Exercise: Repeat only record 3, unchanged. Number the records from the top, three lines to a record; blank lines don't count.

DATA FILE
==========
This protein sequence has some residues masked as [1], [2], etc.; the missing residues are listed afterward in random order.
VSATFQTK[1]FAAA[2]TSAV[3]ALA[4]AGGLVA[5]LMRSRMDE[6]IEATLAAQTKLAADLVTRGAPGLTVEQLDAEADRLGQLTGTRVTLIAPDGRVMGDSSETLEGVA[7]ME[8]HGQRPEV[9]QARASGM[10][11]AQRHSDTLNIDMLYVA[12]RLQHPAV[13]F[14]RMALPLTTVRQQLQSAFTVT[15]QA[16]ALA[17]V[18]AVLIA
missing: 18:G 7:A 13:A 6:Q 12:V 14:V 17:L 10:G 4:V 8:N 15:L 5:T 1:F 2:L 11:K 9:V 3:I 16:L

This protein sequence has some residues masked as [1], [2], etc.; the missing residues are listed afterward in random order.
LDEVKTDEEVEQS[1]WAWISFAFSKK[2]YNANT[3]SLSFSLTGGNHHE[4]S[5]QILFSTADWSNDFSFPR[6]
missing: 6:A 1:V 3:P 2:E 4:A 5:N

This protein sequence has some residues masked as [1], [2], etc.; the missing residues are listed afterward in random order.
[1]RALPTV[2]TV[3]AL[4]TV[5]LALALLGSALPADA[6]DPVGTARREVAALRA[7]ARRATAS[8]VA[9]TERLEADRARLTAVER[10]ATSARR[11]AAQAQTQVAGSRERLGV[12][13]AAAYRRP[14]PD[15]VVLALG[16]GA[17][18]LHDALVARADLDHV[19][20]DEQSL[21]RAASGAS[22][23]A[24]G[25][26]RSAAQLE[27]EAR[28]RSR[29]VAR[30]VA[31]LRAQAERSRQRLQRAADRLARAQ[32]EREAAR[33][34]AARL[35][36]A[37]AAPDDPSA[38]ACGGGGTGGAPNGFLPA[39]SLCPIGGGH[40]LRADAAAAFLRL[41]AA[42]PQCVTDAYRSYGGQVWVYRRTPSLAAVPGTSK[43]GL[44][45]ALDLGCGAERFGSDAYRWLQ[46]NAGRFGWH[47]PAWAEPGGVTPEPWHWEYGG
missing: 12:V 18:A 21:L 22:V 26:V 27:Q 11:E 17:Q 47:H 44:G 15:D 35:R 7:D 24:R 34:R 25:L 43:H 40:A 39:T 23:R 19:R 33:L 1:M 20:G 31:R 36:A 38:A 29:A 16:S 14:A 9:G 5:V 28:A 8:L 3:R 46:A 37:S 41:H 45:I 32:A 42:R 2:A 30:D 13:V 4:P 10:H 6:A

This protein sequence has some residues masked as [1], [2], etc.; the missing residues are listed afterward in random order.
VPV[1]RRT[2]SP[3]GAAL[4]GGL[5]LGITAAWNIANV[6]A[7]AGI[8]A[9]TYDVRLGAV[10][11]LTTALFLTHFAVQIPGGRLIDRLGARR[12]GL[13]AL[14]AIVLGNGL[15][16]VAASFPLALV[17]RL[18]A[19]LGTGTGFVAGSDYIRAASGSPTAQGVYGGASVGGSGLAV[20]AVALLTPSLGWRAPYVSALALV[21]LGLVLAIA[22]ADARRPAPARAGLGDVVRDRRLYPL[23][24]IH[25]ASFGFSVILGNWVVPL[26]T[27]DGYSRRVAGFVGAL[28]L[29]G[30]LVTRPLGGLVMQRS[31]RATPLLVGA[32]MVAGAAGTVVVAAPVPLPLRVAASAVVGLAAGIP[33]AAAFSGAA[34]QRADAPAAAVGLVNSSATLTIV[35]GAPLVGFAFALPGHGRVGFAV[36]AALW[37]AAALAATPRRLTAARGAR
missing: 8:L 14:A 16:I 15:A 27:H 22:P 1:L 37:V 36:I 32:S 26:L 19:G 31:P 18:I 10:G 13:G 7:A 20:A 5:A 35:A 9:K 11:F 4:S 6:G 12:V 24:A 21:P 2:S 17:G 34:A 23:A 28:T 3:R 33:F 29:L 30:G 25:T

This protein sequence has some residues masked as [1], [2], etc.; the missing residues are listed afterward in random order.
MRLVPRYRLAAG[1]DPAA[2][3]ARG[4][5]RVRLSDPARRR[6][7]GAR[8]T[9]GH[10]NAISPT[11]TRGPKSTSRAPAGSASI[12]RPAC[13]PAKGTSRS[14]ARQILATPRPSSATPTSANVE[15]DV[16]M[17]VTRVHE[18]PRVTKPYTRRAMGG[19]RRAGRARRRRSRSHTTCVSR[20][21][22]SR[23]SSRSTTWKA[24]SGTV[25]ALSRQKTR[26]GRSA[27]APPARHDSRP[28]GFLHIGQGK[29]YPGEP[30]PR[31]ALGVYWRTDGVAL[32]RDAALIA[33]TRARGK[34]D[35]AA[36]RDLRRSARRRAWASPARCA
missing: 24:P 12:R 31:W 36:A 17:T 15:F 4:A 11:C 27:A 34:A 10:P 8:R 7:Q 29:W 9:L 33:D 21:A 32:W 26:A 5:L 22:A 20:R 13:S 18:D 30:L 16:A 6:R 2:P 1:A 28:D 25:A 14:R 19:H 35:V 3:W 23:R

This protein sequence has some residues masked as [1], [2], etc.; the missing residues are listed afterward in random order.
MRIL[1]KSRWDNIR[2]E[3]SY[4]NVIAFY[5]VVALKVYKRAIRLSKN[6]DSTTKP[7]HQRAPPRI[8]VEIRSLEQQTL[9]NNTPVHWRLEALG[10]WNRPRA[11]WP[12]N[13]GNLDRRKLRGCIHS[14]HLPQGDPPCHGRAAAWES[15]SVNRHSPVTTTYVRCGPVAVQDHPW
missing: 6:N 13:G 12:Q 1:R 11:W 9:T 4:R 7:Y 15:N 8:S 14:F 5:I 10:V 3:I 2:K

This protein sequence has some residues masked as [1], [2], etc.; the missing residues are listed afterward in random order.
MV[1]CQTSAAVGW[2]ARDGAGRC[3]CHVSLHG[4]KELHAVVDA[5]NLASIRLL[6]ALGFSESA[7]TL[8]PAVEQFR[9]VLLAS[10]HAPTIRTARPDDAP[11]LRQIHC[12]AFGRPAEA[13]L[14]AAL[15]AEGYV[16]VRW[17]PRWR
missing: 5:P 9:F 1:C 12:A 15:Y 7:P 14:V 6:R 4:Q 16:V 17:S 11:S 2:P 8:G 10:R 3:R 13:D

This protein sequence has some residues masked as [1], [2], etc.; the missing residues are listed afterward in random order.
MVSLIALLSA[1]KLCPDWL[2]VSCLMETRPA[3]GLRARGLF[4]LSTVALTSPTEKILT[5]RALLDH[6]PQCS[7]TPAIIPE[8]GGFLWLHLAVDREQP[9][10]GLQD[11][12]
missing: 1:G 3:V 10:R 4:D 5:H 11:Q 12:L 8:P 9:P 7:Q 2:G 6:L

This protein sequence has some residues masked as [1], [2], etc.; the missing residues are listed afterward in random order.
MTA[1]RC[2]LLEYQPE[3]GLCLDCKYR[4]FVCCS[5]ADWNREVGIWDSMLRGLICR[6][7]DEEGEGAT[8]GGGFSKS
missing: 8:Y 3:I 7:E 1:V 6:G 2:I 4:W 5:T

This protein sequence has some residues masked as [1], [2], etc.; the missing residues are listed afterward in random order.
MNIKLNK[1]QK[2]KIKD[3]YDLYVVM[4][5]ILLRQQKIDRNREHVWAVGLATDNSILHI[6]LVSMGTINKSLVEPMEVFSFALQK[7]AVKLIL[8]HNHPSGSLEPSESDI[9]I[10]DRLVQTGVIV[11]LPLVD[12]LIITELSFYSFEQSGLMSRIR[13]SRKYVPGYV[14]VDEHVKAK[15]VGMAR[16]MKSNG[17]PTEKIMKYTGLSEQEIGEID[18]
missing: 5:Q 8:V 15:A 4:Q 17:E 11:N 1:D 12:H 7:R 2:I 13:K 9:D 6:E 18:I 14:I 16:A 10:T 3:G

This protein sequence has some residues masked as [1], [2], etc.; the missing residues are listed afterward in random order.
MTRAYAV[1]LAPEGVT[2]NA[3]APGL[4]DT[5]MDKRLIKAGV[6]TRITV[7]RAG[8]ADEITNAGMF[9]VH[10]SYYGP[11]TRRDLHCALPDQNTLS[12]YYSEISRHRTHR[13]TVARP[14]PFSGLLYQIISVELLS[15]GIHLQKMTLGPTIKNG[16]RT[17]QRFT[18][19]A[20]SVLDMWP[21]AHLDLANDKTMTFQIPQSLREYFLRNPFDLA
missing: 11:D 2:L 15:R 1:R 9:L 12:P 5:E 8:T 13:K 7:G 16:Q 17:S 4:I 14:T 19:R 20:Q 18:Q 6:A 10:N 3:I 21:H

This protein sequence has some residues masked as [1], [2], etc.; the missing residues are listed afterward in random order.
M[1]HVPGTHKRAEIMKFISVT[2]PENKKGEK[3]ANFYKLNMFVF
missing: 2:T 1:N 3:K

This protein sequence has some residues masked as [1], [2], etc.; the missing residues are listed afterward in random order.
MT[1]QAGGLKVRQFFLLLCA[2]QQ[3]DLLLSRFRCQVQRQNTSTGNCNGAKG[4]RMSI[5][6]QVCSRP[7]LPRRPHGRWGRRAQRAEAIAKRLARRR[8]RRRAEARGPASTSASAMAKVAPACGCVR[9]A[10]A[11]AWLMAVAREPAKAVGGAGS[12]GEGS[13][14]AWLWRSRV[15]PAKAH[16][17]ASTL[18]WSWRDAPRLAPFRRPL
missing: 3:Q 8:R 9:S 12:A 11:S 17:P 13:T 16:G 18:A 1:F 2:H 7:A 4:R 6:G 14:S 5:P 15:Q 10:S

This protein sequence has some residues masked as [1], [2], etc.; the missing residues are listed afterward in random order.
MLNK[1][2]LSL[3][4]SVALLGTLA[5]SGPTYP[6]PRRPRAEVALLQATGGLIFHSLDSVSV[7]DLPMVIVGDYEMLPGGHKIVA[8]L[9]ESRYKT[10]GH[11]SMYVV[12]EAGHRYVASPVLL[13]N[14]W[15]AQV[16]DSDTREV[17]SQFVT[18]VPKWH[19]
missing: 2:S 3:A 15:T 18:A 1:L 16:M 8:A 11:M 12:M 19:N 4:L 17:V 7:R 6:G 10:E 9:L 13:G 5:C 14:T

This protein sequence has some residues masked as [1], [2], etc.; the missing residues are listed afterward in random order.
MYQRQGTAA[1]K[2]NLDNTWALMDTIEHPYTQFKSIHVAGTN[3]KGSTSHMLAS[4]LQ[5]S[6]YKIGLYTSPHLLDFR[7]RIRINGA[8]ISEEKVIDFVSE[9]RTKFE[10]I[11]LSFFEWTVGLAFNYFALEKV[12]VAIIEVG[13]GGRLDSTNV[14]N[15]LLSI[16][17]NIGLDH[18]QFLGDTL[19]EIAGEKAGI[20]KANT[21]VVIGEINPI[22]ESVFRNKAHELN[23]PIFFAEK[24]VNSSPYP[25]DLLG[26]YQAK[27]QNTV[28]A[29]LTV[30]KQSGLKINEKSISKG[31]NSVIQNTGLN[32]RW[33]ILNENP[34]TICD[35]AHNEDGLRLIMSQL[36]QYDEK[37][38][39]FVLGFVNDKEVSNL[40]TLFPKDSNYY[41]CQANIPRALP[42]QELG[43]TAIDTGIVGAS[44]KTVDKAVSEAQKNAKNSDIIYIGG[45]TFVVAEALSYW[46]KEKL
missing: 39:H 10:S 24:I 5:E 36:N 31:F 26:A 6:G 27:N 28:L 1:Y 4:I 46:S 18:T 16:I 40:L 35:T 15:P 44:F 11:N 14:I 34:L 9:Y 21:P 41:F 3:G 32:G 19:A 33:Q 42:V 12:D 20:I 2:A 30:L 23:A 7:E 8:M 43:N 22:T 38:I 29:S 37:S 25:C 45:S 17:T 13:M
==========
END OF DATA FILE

This protein sequence has some residues masked as [1], [2], etc.; the missing residues are listed afterward in random order.
[1]RALPTV[2]TV[3]AL[4]TV[5]LALALLGSALPADA[6]DPVGTARREVAALRA[7]ARRATAS[8]VA[9]TERLEADRARLTAVER[10]ATSARR[11]AAQAQTQVAGSRERLGV[12][13]AAAYRRP[14]PD[15]VVLALG[16]GA[17][18]LHDALVARADLDHV[19][20]DEQSL[21]RAASGAS[22][23]A[24]G[25][26]RSAAQLE[27]EAR[28]RSR[29]VAR[30]VA[31]LRAQAERSRQRLQRAADRLARAQ[32]EREAAR[33][34]AARL[35][36]A[37]AAPDDPSA[38]ACGGGGTGGAPNGFLPA[39]SLCPIGGGH[40]LRADAAAAFLRL[41]AA[42]PQCVTDAYRSYGGQVWVYRRTPSLAAVPGTSK[43]GL[44][45]ALDLGCGAERFGSDAYRWLQ[46]NAGRFGWH[47]PAWAEPGGVTPEPWHWEYGG
missing: 12:V 18:A 21:L 22:V 26:V 27:Q 11:E 17:Q 47:H 44:G 15:D 35:R 7:D 24:R 34:R 25:L 43:H 40:A 39:T 23:R 19:R 33:L 1:M 20:G 31:R 36:A 38:A 29:A 16:S 14:A 9:G 5:V 28:A 8:L 3:R 46:A 37:S 41:H 45:I 32:A 42:R 2:A 30:D 13:V 4:P 10:H 6:A